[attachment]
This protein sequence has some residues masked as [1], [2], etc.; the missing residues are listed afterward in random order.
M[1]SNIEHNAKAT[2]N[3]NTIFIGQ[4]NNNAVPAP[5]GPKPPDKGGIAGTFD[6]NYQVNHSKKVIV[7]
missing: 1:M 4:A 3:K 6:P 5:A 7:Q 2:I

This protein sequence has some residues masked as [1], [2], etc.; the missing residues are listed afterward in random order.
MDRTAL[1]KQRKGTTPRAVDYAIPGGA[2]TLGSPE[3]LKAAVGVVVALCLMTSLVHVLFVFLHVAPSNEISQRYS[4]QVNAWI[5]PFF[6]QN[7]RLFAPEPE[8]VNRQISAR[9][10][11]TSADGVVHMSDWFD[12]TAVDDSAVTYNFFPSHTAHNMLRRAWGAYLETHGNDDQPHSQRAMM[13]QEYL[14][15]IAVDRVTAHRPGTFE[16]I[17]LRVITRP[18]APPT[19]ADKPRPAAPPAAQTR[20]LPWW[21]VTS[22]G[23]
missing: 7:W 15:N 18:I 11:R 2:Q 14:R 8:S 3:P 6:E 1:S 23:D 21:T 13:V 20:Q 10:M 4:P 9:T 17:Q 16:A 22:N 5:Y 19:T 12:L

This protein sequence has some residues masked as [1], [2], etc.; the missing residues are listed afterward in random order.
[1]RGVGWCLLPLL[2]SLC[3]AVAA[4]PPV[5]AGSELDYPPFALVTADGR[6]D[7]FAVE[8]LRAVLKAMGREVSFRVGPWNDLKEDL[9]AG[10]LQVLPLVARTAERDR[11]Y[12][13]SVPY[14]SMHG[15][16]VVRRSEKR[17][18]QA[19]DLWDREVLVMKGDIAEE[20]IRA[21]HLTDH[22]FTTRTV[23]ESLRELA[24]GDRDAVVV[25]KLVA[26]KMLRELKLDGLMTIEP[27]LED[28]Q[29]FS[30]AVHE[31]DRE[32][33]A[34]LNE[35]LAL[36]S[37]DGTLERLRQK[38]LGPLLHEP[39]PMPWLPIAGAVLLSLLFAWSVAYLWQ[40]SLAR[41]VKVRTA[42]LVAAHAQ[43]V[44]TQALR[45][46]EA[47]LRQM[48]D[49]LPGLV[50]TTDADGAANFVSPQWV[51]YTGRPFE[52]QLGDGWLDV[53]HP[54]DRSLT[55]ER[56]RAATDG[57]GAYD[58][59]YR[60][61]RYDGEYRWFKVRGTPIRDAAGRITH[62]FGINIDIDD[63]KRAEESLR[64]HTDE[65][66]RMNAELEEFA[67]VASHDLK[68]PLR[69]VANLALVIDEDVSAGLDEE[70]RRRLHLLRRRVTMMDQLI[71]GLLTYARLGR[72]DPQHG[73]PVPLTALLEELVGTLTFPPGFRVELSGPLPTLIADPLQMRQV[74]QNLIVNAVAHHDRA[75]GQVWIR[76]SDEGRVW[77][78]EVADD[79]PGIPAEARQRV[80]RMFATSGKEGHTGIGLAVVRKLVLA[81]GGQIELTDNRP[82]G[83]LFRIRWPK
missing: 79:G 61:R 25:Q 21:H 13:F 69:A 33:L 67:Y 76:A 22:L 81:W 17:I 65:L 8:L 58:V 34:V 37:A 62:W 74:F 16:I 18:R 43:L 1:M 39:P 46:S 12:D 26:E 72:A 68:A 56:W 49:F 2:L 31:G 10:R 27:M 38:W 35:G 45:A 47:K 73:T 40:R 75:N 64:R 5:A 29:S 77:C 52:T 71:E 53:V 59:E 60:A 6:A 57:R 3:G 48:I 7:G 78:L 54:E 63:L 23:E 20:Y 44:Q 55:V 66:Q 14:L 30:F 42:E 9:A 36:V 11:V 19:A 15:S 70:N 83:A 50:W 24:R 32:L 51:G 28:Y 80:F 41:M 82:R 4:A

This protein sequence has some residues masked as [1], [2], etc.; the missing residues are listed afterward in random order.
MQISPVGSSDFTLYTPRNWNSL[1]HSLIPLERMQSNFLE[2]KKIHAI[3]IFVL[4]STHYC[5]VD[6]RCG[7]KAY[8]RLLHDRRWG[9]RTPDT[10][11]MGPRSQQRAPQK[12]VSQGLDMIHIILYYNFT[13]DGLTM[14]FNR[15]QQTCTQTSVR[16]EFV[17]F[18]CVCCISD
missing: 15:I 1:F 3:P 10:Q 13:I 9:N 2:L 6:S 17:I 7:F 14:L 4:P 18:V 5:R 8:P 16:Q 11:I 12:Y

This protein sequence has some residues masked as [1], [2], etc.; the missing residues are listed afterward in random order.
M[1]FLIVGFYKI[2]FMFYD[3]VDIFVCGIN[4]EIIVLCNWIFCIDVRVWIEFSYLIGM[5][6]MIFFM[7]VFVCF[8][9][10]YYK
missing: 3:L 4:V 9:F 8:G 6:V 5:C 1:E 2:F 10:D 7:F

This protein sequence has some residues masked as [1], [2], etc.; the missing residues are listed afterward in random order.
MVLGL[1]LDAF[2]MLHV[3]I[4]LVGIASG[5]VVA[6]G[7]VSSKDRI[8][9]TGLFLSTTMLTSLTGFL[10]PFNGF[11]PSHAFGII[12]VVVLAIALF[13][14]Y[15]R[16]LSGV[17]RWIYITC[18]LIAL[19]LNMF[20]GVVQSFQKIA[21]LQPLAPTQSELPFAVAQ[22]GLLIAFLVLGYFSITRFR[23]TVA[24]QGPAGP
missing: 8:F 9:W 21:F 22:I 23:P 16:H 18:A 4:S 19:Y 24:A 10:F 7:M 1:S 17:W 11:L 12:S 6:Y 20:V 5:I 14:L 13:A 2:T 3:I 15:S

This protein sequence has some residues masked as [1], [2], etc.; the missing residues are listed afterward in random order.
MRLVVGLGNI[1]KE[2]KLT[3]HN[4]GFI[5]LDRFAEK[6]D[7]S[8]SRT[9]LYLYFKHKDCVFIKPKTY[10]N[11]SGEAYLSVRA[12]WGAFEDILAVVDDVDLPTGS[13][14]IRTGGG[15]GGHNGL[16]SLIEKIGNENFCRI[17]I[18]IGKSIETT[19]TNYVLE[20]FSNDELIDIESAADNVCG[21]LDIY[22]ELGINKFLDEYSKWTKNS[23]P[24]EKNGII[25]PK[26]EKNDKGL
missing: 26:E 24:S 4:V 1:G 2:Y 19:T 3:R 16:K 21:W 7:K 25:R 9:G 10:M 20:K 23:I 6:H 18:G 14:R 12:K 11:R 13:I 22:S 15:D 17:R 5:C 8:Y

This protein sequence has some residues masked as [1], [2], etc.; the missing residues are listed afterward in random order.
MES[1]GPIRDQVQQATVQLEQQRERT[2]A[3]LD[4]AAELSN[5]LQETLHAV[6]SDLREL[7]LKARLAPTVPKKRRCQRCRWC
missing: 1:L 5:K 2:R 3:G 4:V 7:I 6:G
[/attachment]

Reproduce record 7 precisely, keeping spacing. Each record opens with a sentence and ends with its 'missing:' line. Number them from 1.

This protein sequence has some residues masked as [1], [2], etc.; the missing residues are listed afterward in random order.
MRLVVGLGNI[1]KE[2]KLT[3]HN[4]GFI[5]LDRFAEK[6]D[7]S[8]SRT[9]LYLYFKHKDCVFIKPKTY[10]N[11]SGEAYLSVRA[12]WGAFEDILAVVDDVDLPTGS[13][14]IRTGGG[15]GGHNGL[16]SLIEKIGNENFCRI[17]I[18]IGKSIETT[19]TNYVLE[20]FSNDELIDIESAADNVCG[21]LDIY[22]ELGINKFLDEYSKWTKNS[23]P[24]EKNGII[25]PK[26]EKNDKGL
missing: 26:E 24:S 4:V 1:G 2:Y 19:T 3:R 16:K 21:W 7:K 25:R 9:G 10:M 20:K 23:I 6:H 18:G 14:R 12:K 11:R 13:I 22:S 15:D 17:R 5:C 8:Y